SHABBAT: Having guests and parenting, by Coty Bitton


This Friday you can feel a sense of excitement at our home. My husband told me that this Shabbat we are hosting a group of young teenagers from South America, who we do not know, and need a place to say.  Besides our weekly preparations for Shabbatthere is plenty of extra work.  More beds are needed, may be. And we will have to add an extra table in the dining room. And more shopping, of course. We want to make this Shabbat’s menu special in honor of our guests.

This is my personal “Shabbat magic time”.  My daughter is singing while she sets the table. My son, who had to leave his room for our guests, drove already twice to the supermarket, but did not complain even once.  Everybody is willing to help, and happily! We have made the Mitsva of hakhnasat orehim part of our family’s mission statement.

But there is also a little bit of concern…. We don’t know how many guests are coming… “What if they are too many, mom? What if there is no room in the table for all of us”, my youngest daughter asks me.   The Mishna portrays the residents of Yerushalayim as very hospitable. During the three festivals they opened their homes for their brothers who would came from every corner of the land of Israel. And “No person ever said in Yerushalayim, the place is too small for me”. I think that this describes not only the feelings of the guests but also what the hosts felt. I explain my daughter that no place could ever be too small, because kindness expands your mind, and allows you to see that your house is as big as you want it to be.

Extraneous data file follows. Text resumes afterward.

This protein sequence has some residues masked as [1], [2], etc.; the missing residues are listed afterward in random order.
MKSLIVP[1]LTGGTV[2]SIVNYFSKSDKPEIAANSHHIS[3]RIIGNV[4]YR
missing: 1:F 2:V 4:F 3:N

“But, ima, do we know these boys or their families?”. No, I said, but what a great opportunity to meet Yehudim you never met before.  Remember in this week’s parasha the story of Ribqa? Did she know Eliezer? And still she acted with extreme kindness to him.”

In our Shabbat table our job will be to make our guests feel comfortable. Giving them the feeling that they are welcomed. We must engage in conversations that will be interesting for them. The focus of tonight’s dinner will shift from our own gratification to our guests well-being. We will allow them to have a glimpse at our family time. And at the same time we will be exposed to their lives and experiences.

And I think to myself: the reason of this Mitsva is to do hesed  (=kindness) with our guests. To help others, who we might not know, give them food to eat and a place to sleep. But hakhnasat orhim is transformative for my own family as well!  The real hesed is done with us, with my children.   One the most beautiful gifts I can give my children is the feeling that they are needed. Specially today, when entitlement is epidemic, this beautiful Mitsva allows each of my kids to unfocus on the “I” and refocus selflessly on the other.  Receiving guests is a priceless opportunity to open the doors to our homes and the windows into our lives to, sometimes our unknown brothers and sisters from Am Israel.

When Eliezer asked for a place to stay, Ribqa generously offered to host him, his men and his camels at her parents home. Now Eliezer realizes that she is the one that will keep the tent of Sara wide open.  Ribqa is the woman who will be capable of filling the empty space left after Sarah’s departure from this world.

Today, I see my children walking in the same path that Abraham and Sara, Ytshaq and Ribqa, walked a long time ago. Thanks to the Mitsva of hakhnasat orehim they will learn once again that to be a good Jew you need to be, first and mostly, kind and caring.